A quasi-experimental intervention design is conducted in Braun et al., (2009) as the participants were in the intervention or control groups dependent on their placement by the researcher. This can cause bias as this method allows the researcher to dictate the groups that participants are placed into; therefore there is a lack of randomisation and realistic results (D’Onofrio et al., 2013). The strength of using this method is that it can  make the process quicker as, if the researcher is aware of a specific area from past research, then they can design their groups around this, though the results may be more down to choice rather than chance (D’Onofrio et al., 2013).  In comparison, Calcaterra et al., (2015) used a probability sampling method of permuted blocks randomisation; participants picked an envelope each and then they were placed into the group that was on the paper inside. This randomisation can be supported by Stefanini et al., (2015) and Stefanini et al., (2016) whose studies both assigned participants to groups through generating computerised random numbers. These latter methods of producing sample populations prevent selection bias and ensure that each participant has an equal chance of being in the intervention or control group, so are therefore more reliable (Kahan, Rehal and Cro, 2015).

There was a sampling inconsistency in Stefanini et al., (2015) due to the difference in the percentage of the participants who had previously received treatment for psychopathology (26.5%) versus the participants who had not received previous treatment (73.5%). The external validity of this was not well controlled therefore potentially producing treatment bias and inconsistency (Berner et al., 2014).  Calcaterra et al., (2015), Stefanini et al., (2015) and Stefanini et al., (2016) are all limited by their small sample size whilst Braun et al., (2009) lack true randomisation.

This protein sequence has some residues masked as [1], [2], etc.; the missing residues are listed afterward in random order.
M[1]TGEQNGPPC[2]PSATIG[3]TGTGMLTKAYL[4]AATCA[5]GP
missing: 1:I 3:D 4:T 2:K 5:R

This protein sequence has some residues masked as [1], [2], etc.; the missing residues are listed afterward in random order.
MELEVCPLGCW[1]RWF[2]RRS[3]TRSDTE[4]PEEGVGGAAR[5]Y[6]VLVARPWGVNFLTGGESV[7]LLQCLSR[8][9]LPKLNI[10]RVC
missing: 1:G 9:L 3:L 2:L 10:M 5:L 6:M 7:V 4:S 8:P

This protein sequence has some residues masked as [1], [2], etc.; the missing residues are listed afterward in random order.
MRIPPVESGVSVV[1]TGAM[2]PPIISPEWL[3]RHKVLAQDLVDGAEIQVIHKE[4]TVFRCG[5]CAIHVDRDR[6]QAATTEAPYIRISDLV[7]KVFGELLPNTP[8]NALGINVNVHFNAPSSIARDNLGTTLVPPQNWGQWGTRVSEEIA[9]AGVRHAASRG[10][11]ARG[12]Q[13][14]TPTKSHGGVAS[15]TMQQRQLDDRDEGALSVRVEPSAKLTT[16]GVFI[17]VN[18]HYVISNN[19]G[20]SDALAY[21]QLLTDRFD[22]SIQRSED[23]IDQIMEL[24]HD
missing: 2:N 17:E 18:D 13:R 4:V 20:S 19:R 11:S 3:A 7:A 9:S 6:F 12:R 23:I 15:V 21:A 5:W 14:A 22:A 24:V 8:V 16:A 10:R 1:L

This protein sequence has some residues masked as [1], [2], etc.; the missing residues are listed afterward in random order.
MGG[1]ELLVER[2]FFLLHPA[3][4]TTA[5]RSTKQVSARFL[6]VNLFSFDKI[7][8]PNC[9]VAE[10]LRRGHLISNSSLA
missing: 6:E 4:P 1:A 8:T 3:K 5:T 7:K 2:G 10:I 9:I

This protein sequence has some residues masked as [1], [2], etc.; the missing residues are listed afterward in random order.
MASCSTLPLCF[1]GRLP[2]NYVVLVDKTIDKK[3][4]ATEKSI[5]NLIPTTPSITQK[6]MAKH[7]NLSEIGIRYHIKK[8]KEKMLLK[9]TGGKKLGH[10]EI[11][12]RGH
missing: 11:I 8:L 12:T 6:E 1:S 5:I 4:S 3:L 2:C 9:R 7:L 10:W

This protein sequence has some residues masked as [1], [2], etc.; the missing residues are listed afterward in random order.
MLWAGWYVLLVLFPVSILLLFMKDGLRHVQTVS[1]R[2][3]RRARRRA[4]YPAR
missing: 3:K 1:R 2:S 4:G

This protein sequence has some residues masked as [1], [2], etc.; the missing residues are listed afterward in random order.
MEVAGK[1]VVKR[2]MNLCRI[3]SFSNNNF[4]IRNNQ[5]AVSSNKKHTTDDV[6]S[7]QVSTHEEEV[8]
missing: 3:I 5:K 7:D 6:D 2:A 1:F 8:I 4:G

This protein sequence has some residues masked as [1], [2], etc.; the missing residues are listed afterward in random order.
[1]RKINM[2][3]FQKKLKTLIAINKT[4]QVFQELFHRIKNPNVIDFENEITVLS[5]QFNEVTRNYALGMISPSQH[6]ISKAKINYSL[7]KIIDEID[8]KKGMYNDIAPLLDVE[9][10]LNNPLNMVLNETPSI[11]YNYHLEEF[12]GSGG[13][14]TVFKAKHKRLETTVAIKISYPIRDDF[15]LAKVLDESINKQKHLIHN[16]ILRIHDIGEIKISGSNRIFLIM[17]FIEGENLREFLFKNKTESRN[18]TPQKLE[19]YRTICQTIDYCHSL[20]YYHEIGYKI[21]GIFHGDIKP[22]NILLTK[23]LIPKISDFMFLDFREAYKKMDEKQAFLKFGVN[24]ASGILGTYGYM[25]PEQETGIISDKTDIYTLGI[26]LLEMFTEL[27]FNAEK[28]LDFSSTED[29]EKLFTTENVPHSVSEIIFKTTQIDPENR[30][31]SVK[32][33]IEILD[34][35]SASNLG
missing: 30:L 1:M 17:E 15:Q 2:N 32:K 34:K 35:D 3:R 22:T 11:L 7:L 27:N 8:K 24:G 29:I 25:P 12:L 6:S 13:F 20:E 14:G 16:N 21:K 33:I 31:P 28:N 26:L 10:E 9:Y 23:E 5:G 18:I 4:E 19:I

2.3 Research Approach

Braun et al., (2009) justified their qualitative research into the impact of animals on the alleviation of physical pain in children as no studies had yet been done. This study follows an inductive approach, aiming to produce a new theory validated by data. The research questions were clear and they included a two-tailed hypothesis predicting both relevant directions. Calcaterra et al., (2015) justified their reason for mixed methods research in the same manner by confirming that there had been no studies in this area previously carried out. Stefanini et al., (2015) discuss how most studies have been quasi-experimental or non-experimental and have produced inconclusive findings for animal intervention and mental illnesses. The justification from Stefanini et al., (2016) supports this by adding that there is a shortage of reliable studies with controlled conditions.  Stefanini et al., (2016) takes a deductive approach to their research by testing their previous theory outlined in Stefanini et al., (2015) as they already know from this earlier study that AAT was effective.